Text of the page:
“She always managed to lure him in again. But finally, he’d had enough and decided to break with her for good. Two days later, she died from an overdose. The police report says it was an accidental suicide—a cry for attention—but Gavin hasn’t been the same for the last decade. I don’t get it. He isn’t pining for her.” Slade shook his head. “Maybe he feels responsible, but he didn’t shove a bunch of pills down her throat.”
Sometimes it didn’t take having an actual hand in something to make a man feel guilty. Dex knew that. He felt guilty about his own damn birth. His mother had been sweet, but not too smart. She’d had to work two jobs to try to support him after her lover had shoved a ten thousand dollar check her way and told her to get an abortion. When he was a kid, he’d often thought she would have been better off if she had. If she’d followed Stuart James’s instructions, she wouldn’t have been working late in a bar. She wouldn’t have been in a car that broke down. She wouldn’t have been hit by a passing drunk driver.
Dex shook it off. His mother had loved him and done her best to provide. She wouldn’t want him to feel guilty for anything. Maybe that’s why Dex could let go of the guilt and Gavin couldn’t. If Nikki could see Gavin’s torment, she’d be eating it up.
“We have to talk to him, convince him to let this go,” Dex insisted. He was going to make this right with his brother and give Hannah the complete happiness she wanted and deserved.
Slade smiled and put a brotherly hand on his shoulder. “I can’t tell you how much that means to me, man. Yeah, let’s find him and have a chat. Then we’ll all take our girl out and show her the mountains.”
Hannah would look beautiful lying back on a field of green grass. It had only been a few hours since he and Slade had cleaned her up and begun preparing her ass. His dick got hard at the memory of Slade sliding that pink plug deep inside her. Her eyes had widened, and a breathy moan had oozed from her throat. He’d almost come in his jeans right then and there. If he and Slade hadn’t made the agreement to let her recover during the morning, he would have pulled her close and seen just how tight her pussy would be when her ass was filled.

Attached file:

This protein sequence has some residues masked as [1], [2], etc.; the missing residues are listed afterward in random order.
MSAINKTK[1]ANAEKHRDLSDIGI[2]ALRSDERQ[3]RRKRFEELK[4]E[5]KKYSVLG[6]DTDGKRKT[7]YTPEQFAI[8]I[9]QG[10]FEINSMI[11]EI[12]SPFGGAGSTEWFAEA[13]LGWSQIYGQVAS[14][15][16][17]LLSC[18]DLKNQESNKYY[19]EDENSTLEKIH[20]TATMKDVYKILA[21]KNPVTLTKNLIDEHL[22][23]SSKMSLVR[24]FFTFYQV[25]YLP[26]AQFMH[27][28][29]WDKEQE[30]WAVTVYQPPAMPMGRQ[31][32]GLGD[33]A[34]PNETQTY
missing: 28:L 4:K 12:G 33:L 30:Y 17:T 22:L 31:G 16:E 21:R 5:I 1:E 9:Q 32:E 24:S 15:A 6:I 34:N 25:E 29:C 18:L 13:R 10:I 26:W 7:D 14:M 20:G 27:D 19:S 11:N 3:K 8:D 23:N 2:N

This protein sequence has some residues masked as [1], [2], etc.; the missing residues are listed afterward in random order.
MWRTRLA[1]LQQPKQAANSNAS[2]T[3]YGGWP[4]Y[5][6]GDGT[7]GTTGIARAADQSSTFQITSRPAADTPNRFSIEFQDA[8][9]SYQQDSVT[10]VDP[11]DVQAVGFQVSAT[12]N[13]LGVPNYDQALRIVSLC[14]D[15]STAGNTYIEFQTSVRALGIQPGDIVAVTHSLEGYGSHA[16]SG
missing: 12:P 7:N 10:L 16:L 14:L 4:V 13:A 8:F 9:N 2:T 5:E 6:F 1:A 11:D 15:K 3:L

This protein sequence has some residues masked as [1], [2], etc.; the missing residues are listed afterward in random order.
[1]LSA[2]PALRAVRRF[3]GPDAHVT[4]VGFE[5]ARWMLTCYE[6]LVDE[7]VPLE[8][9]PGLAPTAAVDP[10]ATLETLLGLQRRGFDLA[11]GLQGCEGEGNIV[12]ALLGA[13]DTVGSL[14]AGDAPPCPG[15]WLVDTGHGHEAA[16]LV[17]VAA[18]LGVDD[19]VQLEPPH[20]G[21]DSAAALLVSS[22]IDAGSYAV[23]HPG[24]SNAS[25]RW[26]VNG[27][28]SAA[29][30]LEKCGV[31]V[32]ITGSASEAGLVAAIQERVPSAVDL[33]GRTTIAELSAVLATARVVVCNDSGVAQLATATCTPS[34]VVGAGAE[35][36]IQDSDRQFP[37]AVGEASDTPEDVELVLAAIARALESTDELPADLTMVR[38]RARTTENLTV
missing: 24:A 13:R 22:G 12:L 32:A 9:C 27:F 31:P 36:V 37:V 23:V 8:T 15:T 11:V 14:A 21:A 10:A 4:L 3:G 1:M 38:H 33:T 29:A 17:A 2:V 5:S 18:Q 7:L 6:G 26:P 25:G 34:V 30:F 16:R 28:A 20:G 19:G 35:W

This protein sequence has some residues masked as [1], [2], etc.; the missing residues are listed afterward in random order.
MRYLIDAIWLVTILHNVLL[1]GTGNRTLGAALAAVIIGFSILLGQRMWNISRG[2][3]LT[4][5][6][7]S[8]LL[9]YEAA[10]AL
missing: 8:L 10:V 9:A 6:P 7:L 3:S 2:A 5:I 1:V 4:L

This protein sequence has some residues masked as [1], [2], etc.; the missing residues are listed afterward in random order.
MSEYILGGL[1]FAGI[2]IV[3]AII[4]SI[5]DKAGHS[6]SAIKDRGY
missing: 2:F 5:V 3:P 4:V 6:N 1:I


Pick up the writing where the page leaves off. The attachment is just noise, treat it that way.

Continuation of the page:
He glanced down at his watch. Four p.m. He smiled. They had really only agreed to leave her alone for the morning.
“You’re thinking what I’m thinking.” Slade grinned. When it came to Hannah, they were always thinking the same thing.
They rounded the corner that would take them to the bedroom they shared with Hannah when they saw him.
Gavin stood in the doorway, his eyes haggard, staring at them. Dex had never seen his brother look so disheveled and distraught. Something had gone terribly wrong. How much had he heard? Had their discussion about Nikki put him in this state?
“Gavin, what the fuck?” Slade grabbed the empty bottle of vodka in his brother’s hand.
“What is wrong with you? Did you drink all of this today?”
“Yep. I came looking for another, but I didn’t want to interrupt your brotherly chat.” Slade stopped, cursed at the haunted look in their big brother’s eyes. “Tell us what happened.”
Gavin’s lips quirked up, but he radiated pure self-loathing. “Everything. Some of it was so long ago. But no matter how deep you bury it, that shit always comes back to haunt you.”
“If talking about Nikki is upsetting you this much, I’ll back off,” Dex vowed. Gavin needed to heal, but he wasn’t willing to hurt his brother to force the issue.
Shaking his head, Gavin stepped carefully across the room. His defeated mien contrasted sharply with the sunny kitchen table. “It doesn’t matter. The entire ugly story will be out in the papers by tomorrow.”
Slade slid Dex a long, worried look as he sat down beside Gavin. “The whole story about Nikki?”
Gavin nodded, eyes squeezed tightly shut, torment clearly wracking him.
“Did you kill her?” Dex asked calmly. “Have they dug up evidence? Is there time to make it go away?”
Gavin turned to him with a solemn frown. “Would you really cover it up?”
“In a heartbeat,” Dex replied. “I would be pissed that you hadn’t come to me in the first place. If you have a body to hide, you call your brothers.”
“I sometimes wonder if you consider me a brother at all. I haven’t been close to you. I accused you of behaving impulsively.”